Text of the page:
Young writers in Zambia

Write it out!

4th April 2018 | Blog

Submissions for the annual Queen’s Commonwealth Essay Competition close on 1st June –  in less than two months time!

This writing competition offers all young people in the Commonwealth aged 18 and under the chance to express their hopes for the future, opinions of the present and thoughts on the past through writing. It is a great way for talented young writers you work with to develop their skills and build their confidence.

 

A writer in Cameroon

 

This year, organisers of the competition are particularly keen to hear from talented young African writers from a variety of backgrounds.

We spoke to 19-year-old Zambian student Esther Mugalaba, a 2016 runner up, who told us why taking part in the competition is such a worthwhile thing to do:

Esther
Esther, one of the 2016 runners up

“To quote T-Nehisi Coates,

The best part of writing is not the communication of knowledge to other people but the acquisition and synthesizing of knowledge for oneself.

Writing, especially competitively, pushes you to dig for information on subjects that you may have otherwise never thought to look out for on your own. This is great because as part of the process, you begin to form valid opinions on so many different things and adopt well-informed views of the world, the importance of which, cannot be overemphasied.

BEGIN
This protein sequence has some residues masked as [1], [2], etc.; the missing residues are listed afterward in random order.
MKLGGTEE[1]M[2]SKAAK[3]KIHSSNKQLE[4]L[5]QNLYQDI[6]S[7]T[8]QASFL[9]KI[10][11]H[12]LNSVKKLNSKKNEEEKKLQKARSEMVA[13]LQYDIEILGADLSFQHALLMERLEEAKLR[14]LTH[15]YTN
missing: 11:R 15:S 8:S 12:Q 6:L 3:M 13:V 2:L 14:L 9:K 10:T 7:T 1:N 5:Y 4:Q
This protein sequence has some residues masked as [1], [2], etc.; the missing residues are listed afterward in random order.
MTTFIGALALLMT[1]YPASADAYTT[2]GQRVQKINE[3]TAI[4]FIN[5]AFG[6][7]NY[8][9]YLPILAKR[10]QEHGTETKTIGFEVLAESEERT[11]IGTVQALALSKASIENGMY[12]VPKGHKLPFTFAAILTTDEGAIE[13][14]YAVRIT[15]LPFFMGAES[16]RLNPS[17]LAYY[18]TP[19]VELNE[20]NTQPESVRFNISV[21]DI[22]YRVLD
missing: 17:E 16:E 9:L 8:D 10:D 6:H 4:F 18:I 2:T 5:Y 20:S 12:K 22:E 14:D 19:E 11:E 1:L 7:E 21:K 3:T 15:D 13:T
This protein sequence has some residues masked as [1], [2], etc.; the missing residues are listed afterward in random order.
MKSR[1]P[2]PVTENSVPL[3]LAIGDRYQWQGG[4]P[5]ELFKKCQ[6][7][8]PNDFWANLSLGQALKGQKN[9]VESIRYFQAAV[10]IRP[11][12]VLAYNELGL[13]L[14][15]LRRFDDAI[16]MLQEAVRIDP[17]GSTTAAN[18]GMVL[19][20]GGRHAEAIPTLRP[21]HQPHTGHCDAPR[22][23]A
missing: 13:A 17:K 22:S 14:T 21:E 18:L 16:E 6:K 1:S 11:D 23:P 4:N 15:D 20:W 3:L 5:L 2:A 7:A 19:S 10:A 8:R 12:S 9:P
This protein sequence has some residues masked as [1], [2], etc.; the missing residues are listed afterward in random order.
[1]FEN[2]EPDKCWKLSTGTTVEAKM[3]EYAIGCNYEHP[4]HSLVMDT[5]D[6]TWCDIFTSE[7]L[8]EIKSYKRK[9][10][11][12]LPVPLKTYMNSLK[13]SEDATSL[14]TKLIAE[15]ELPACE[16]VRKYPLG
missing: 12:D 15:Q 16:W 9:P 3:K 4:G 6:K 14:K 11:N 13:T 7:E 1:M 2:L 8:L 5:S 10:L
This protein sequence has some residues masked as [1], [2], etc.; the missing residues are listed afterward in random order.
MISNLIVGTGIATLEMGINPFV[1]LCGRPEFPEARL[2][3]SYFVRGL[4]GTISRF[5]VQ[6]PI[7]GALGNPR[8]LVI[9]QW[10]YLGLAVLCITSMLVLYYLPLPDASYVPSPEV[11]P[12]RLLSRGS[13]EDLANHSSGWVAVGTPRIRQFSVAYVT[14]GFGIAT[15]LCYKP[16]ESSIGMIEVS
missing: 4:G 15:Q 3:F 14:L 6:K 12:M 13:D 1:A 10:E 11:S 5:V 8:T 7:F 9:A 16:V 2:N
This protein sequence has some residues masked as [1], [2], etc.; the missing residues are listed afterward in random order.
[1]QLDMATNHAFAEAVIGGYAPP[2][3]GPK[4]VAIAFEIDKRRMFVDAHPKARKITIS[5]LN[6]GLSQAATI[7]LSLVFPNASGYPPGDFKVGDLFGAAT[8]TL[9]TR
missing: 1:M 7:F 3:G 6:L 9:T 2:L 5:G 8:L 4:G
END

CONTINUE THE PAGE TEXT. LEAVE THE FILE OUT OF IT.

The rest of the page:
If you have heard about the competition and have thought that you could never write anything good enough to be appreciated or noticed, chances are you are grossly underestimating yourself.

Write it out. Write that poem, write that essay, write that article. Amazing things just may come of it.

You might discover a talent or a passion that will forever define who you are and what your contribution to this world is.”

 

We hope that you and the young people you work with are inspired to take part. Find out more about the competition and to take part, use the links below.

You may also like

Find out more about the Queen's Commonwealth Essay Competition and how to take part here.
Read more >
From primary school to university, pupils need books to help them succeed.
Read more >
22-year-old Yvonne was born in a refugee camp. She's using books to change how her story ends.
Read more >